Luminous colour, drums and songs to pull at the heartstring, the opening of the VOC Summer Festival 2016 on Friday night struck at the core of what the festival stands for – bringing the community together.
While a cold wind set into the Vygieskraal stadium, the hearts were warmed as VOC and scores of youth opened up the VOC Summer Festival 2016 with a colourful march on the track.
The opening event was largely centred on young people and included more than a hundred teenagers and children from various schools on the Cape Flats.
Led by the drum brigade, VOC staffers, clad in turquoise and black, waved to the crowds as they did a lap of honour.
The event was opened with the national anthem by a group of primary school learners, who brought a smile as they sang Nkosi sikeleli Afrika.
Newly elected chairperson of the Muslim Broadcasting Corporation’s Board of Management Amien Samodien spoke about the importance of the festival in generating funds for the station and its bursary programme. He said the bursary project was a means to give back to the community and to bring those skills back to the station.
Samodien said the MBC’s vision was to see VOC become a dynamic broadcaster, which would continue to touch on the pulse of community issues.
Muslim Judicial Council (MJC) president Shaykh Irfaan Abrahams stirred the audience with his impassioned speech on the significance of VOC in the homes and minds of Cape Muslims.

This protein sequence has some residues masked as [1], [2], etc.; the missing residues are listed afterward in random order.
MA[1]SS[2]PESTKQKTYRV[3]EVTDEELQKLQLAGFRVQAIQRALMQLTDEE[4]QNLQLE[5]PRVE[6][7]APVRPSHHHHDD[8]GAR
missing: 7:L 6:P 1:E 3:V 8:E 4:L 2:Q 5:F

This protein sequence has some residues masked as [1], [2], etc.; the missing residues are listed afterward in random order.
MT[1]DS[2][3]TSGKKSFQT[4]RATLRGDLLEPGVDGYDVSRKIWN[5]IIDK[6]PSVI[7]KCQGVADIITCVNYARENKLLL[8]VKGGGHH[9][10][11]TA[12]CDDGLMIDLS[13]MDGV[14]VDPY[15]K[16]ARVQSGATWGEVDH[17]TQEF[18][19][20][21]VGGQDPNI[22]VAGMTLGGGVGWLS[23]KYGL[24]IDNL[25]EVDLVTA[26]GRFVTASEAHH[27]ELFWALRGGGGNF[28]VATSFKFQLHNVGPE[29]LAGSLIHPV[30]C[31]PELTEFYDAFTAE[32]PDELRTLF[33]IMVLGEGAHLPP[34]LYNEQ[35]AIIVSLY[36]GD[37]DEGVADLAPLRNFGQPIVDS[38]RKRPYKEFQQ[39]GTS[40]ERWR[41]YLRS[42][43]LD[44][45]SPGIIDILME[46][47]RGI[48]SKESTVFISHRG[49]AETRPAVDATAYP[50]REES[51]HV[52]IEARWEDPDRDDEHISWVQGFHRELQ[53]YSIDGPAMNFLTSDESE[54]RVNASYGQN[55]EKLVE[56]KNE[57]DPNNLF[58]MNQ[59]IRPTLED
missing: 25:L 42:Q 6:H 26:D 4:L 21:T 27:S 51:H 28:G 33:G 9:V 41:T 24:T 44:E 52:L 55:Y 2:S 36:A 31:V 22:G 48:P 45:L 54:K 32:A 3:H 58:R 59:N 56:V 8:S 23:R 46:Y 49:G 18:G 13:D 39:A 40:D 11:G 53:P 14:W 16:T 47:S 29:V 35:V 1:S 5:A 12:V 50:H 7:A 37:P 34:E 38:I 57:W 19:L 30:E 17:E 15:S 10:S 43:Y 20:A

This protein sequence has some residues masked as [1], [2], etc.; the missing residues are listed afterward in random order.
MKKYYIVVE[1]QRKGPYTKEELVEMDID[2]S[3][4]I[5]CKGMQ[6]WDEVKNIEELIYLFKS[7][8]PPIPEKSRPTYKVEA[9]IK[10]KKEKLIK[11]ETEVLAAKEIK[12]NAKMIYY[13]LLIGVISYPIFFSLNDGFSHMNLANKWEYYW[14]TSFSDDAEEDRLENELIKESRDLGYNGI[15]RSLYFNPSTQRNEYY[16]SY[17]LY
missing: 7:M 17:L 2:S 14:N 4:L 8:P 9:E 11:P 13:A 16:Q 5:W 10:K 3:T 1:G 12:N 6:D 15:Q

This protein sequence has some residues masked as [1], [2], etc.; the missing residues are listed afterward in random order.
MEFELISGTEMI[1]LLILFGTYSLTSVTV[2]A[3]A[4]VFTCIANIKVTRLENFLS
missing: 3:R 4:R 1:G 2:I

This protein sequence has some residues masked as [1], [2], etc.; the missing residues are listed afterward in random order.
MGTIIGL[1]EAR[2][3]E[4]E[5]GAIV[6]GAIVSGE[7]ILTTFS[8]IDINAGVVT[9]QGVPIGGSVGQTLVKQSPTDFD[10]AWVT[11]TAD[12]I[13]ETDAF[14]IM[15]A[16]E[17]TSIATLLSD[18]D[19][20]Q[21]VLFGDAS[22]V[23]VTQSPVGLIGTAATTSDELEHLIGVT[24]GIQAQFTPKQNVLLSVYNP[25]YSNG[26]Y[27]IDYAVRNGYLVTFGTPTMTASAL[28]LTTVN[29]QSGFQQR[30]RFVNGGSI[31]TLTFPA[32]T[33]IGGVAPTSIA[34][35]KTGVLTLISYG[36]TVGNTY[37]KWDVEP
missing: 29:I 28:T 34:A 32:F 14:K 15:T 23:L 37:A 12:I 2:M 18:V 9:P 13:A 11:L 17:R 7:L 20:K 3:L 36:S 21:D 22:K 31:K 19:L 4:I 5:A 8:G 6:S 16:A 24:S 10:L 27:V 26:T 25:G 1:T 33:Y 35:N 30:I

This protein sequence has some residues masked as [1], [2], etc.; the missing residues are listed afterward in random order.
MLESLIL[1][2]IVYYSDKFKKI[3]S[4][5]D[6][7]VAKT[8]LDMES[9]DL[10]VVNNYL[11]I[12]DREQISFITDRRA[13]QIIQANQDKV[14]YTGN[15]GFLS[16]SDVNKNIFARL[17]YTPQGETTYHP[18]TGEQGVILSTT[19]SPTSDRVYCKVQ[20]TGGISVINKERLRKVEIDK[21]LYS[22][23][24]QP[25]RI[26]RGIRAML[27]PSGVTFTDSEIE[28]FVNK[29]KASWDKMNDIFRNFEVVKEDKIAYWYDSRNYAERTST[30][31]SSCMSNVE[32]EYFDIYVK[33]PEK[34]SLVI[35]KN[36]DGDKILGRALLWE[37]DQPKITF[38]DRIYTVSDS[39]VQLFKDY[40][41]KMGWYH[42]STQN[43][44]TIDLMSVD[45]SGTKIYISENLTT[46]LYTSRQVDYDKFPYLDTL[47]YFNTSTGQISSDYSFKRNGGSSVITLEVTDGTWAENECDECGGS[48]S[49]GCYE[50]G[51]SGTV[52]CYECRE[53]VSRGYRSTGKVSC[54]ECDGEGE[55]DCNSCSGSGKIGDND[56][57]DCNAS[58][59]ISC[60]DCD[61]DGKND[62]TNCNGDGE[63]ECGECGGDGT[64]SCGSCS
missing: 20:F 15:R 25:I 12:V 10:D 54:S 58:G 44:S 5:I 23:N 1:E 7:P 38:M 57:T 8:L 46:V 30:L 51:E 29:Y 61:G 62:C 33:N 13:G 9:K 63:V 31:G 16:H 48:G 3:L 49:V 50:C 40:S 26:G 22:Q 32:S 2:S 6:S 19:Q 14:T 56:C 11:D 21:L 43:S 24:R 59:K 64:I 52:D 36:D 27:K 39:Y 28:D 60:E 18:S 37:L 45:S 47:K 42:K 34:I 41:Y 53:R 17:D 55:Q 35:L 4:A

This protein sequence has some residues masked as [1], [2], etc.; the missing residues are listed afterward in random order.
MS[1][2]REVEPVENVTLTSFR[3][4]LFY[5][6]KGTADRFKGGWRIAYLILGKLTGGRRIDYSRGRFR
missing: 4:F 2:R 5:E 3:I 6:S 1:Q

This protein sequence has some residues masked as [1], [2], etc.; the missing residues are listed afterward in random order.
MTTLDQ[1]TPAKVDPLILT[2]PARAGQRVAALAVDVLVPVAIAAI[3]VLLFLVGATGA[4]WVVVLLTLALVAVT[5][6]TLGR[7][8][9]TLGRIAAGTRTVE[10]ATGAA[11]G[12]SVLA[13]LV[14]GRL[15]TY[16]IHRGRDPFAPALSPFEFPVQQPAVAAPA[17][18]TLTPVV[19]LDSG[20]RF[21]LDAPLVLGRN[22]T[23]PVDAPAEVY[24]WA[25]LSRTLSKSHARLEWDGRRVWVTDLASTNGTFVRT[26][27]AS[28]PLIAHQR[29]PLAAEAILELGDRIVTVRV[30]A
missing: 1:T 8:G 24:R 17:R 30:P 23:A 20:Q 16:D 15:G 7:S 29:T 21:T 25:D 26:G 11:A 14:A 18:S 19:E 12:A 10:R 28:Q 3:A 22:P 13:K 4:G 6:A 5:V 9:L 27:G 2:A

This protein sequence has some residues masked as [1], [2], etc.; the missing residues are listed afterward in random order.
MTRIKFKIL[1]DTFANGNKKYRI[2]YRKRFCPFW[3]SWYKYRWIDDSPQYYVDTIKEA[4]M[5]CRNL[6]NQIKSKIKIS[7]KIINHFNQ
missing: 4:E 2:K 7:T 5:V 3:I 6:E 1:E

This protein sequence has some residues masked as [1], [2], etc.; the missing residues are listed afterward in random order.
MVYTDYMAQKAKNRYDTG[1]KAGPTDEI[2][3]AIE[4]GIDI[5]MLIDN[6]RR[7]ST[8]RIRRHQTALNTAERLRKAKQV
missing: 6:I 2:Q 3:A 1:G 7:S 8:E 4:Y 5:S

“This station has served this community for two decades. We have to thank VOC for the beautiful programmes that educate, guide and protect us. And we thank their ulema for giving of their time to educate our community on our wonderful deen,” he said.
Shaykh had the crowd in stiches as he relayed how he had often made calls on Capetonians to “get out of their beds” to support the festival, to which many would oblige.
Representing Cape Town Mayor Patricia De Lille, Councillor Rashid Adams said expressed his appreciation to VOC for its continued upliftment of the community. He also praised the young children who painstakingly practised for the opening event.
“I was deeply impressed by the determination and discipline of those children. We [the City]are committed to the development of our communities. Sports and the performing arts is one aspect that can improve the lives of children, especially on the Cape Flats,” he said.
The event was formally opened by festival convenor Rashaad Fryddie,
But, there was sweet surprise – a heartfelt rendition of “We are the World” by a group of school children, which had swarms of children on the field waving glow-sticks in the dark.
The opening was followed by a ceremonial soccer match between VOC and the Legends. Organisers predict that 5000 festival-goers attended the event on Friday night. VOC